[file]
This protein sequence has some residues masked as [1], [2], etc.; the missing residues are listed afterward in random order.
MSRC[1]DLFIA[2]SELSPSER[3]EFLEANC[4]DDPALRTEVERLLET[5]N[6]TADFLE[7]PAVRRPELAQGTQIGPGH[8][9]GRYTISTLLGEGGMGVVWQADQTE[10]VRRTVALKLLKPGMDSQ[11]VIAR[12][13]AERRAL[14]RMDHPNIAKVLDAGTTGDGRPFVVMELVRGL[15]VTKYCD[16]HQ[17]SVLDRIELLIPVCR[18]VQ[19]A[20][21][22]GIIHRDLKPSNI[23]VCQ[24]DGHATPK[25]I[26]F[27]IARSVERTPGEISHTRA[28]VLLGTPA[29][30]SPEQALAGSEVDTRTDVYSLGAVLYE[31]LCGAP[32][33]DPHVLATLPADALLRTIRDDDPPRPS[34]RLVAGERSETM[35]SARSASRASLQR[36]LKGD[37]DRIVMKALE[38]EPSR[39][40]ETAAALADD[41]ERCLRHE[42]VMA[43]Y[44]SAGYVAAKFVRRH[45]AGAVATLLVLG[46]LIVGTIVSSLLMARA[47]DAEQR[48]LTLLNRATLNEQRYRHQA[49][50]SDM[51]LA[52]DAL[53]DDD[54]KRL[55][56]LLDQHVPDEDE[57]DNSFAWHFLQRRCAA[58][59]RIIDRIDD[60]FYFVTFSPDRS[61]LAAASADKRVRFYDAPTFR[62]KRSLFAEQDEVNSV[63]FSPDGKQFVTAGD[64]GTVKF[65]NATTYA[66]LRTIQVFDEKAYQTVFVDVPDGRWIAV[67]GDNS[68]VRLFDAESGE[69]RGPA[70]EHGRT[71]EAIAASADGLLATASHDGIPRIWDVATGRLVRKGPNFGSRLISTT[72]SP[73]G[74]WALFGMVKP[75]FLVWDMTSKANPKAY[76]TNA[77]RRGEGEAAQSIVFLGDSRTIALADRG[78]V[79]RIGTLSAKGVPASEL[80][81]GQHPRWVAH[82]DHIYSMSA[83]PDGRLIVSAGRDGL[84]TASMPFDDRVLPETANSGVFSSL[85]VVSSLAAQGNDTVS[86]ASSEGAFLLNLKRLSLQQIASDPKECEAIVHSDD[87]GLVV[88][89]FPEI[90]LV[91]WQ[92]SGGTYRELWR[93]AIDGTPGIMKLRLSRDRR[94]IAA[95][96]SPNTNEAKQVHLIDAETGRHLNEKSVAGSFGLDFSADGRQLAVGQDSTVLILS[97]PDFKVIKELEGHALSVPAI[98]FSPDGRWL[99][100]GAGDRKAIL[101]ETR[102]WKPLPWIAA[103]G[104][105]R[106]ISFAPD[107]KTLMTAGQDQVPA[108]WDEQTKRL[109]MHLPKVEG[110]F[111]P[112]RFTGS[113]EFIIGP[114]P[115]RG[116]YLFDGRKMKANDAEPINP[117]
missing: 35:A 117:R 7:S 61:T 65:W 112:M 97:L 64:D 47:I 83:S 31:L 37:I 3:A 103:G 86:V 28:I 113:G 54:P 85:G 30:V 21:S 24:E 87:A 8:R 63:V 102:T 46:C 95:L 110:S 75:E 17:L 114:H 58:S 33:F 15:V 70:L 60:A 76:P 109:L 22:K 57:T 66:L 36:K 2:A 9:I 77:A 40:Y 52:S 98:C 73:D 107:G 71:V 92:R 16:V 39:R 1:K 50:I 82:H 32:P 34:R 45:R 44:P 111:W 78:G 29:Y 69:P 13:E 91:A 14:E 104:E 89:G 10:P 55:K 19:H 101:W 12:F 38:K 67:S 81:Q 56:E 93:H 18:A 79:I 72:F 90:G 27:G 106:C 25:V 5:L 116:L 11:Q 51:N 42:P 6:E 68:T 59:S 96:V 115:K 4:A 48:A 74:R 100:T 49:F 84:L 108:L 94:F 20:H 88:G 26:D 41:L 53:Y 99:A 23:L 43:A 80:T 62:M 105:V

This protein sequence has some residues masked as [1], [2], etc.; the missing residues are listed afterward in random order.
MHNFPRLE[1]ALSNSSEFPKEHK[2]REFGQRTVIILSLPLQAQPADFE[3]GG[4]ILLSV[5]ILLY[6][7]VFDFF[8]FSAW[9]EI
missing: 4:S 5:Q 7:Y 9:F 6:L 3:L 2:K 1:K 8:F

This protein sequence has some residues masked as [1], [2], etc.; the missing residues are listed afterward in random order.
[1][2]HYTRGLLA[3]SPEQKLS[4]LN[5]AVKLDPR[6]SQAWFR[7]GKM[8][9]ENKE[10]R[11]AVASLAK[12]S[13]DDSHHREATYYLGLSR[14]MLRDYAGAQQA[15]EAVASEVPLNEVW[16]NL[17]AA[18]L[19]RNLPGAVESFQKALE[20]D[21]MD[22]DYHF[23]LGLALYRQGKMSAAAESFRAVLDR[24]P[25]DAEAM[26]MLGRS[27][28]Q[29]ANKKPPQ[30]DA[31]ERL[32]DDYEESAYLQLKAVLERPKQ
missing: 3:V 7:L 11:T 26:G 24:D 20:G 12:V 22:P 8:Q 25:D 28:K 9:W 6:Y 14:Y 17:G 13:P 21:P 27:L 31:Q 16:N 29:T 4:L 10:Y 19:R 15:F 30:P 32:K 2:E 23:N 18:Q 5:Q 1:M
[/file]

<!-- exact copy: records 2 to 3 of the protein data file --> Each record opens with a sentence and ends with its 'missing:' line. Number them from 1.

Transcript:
This protein sequence has some residues masked as [1], [2], etc.; the missing residues are listed afterward in random order.
MHNFPRLE[1]ALSNSSEFPKEHK[2]REFGQRTVIILSLPLQAQPADFE[3]GG[4]ILLSV[5]ILLY[6][7]VFDFF[8]FSAW[9]EI
missing: 4:S 5:Q 7:Y 9:F 6:L 3:L 2:K 1:K 8:F

This protein sequence has some residues masked as [1], [2], etc.; the missing residues are listed afterward in random order.
[1][2]HYTRGLLA[3]SPEQKLS[4]LN[5]AVKLDPR[6]SQAWFR[7]GKM[8][9]ENKE[10]R[11]AVASLAK[12]S[13]DDSHHREATYYLGLSR[14]MLRDYAGAQQA[15]EAVASEVPLNEVW[16]NL[17]AA[18]L[19]RNLPGAVESFQKALE[20]D[21]MD[22]DYHF[23]LGLALYRQGKMSAAAESFRAVLDR[24]P[25]DAEAM[26]MLGRS[27][28]Q[29]ANKKPPQ[30]DA[31]ERL[32]DDYEESAYLQLKAVLERPKQ
missing: 3:V 7:L 11:T 26:G 24:D 20:G 12:V 22:P 8:Q 25:D 28:K 9:W 6:Y 14:Y 17:G 13:P 21:P 27:L 31:Q 16:N 29:T 4:L 10:Y 19:R 15:F 30:P 32:K 2:E 23:N 18:Q 5:Q 1:M